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Posts Tagged ‘interdependence’

Forms differ primally in shape and character,
And sounds in sharp or soothing tones.
The dark makes all words one,
The brightness distinguishes good and bad phrases

Shohaku Okumura writes in his beautiful book Living by Vow, “The statement that unity shines in difference and difference flows in the unity is a paradox (page 221).”

We all understand that we live in a physical world where cars can crash into each other, we hit our shin on the coffee table and know that it is definitely real and physical and independent of me, myself, and I. I am not the table and the table is not me. And yet, if we read the lines from the Sandokai we hear the words in our head that say “the darkness makes all words one.” What’s that all about?

Although I am a separate person from my mother–independent. I would not exist without being interdependent with her for nine months. And of course my father was an integral part of the interdependence as well. Of which I am sure, were he alive, he would attest to that fact.

I once saw a TED Talk about a young designer, Thomas Thwaites, who was assigned to choose a project to work on at school. The project he decided on was to build a toaster from scratch. I mean from scratch! He made his iron, plastic, cooper wire and more, which he turned into parts to build the toaster. He quickly discovered that nothing could be done without help from ages of people discovering, studying, testing, building, and creating. And thus we are all interdependent generations of the world in which we live. Without them none of us would have a toaster!

And if we go on Ancestry.com we can see yet another indication that we are interdependent through our genes.

Shohaku Okumura goes on to write, “Our practice is to manifest the merging of difference [independence] and unity [interdependence] completely in every activity, including zazen.” In our practice we have a goal of becoming “one” with these two concepts not only in our time sitting, but throughout the day. When I sit in the zendo with others I enjoy that immensely. I love the peace and compassion that I feel exuding from each member and it often makes my “sit” deeper and easier. And yet, we are all individuals sitting independently and at the same time merging silently as one.

If we could just spread this idea around the world we could end wars, hatred, and prejudice. If we could live like the raindrops that fall into the ocean and become one with it we could understand the idea of interdependence in the Sandokai. Within that ocean of oneness lives millions of creatures from microscopic ones to the giant gentle blue whale whose heart is the size of a car.

Stop for just a moment, if you can, and “Imagine” what the world would look like if we knew our interdependence and lived as though we did…

Imagine there’s no heaven
It’s easy if you try
No hell below us
Above us only sky

Imagine all the people
Living for today

Imagine there’s no countries
It isn’t hard to do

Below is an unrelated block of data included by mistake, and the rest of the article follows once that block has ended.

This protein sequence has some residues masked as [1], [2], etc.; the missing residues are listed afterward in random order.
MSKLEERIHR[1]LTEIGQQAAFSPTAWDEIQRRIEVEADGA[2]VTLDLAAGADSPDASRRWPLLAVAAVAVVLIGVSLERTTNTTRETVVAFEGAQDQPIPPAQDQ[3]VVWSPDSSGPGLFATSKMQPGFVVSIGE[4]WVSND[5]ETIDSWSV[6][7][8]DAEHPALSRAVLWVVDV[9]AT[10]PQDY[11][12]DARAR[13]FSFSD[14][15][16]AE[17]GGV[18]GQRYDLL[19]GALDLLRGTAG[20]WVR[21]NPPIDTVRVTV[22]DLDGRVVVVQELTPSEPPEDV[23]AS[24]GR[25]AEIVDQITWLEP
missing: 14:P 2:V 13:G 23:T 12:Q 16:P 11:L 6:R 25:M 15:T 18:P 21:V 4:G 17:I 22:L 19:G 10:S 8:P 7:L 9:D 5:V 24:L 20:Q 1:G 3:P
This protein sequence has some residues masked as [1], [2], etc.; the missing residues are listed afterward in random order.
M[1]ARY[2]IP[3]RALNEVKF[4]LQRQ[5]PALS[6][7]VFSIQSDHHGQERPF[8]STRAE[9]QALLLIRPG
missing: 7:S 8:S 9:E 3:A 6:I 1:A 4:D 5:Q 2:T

Nothing to kill or die for
And no religion, too

Imagine all the people
Living life in peace

You may say I’m a dreamer
But I’m not the only one
I hope someday you will join us
And the world will be as one

Imagine no possessions
I wonder if you can
No need for greed or hunger
A brotherhood of man

Imagine all the people
Sharing all the world

You, you may say I’m a dreamer
But I’m not the only one
I hope someday you will join us
And the world will live as one

~ In loving memory of John Lennon

A simply perfect illustration of “soothing tones” and “the brightness distinguishing good and bad phrases.”

In gassho,

ingassho

Shokai

[1]Okumura, S. (2012) Living by Vow, A Practical Introduction to Eight Essential Zen Chants and Texts. Wisdom Publications: Somerville, MA

[2] http://www.ted.com/talks/thomas_thwaites_how_i_built_a_toaster_from_scratch

[3] Read more at http://www.lyrics.com/imagine-lyrics-john-lennon.html#22oElMRbqhRgPdh3.99

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All spheres, every sense and field,
Intermingle even as they shine alone, interacting even as they merge,
Yet keeping their places in expression of their own.

Shunryu Suzuki Roshi (1999) wrote:

“The Sandokai’s words are also double-edged. One side is interdependence (ego) and one side is absolute independence (fuego). This interdependency goes on and on everywhere, and yet things stay in their own places. That is the main point of the Sandokai (510).[1]

That is why we are calling it “relative and absolute” not one, not two, not either, but both as the above lines of the poem/sutra describe. And so in this world we use everything in the relative world (light/San) that we can see, hear, taste and touch on the physical plane and we live at the same time in the absolute (darkness/Do) the oneness where there is no differentiation.

Shohaku Okumura in his book Living by Vow uses the example of our five senses to illustrate this point.

Eye is eye, ear is ear, and nose is nose. They have different functions and shapes. They cannot replace each other. If we lose our eyes, we can’t see. If we lose our nose, we can’t smell. But in a universal sense they are not independent; none of them have self-nature. They are really interdependent. And yet in our commonsense way of seeing the world, eye is eye, nose is nose, tongue is tongue. Individuality and universality always coexist, and neither side should be negated or ignored. We should always try to see reality, all beings, and our lives from both perspectives. (page 227)[1]

So when looking at your life do not look through a monocular lens but through a binocular lens where you see both the relative and the absolute for one cannot exist without the other. If we see life through this mono vision we will be confused and upset as the world outside does not comport with the world inside us. This causes stress, fear, anxiety, and confusion in our minds and bodies and can lead us to frustration in our practice and in our relations at work, at home, and at play.

Parallax is a word in science that means “a displacement or difference in the apparent position of an object viewed along two different lines of sight.” Wikipedia gives the example of sitting in your car and looking at the old fashioned speedometer straight on and seeing the car going 60 miles per hour. While your mom sitting next to you in the passenger seat sees a different speed and will chastise you for going too fast and will warn you about the cost of getting a speeding ticket.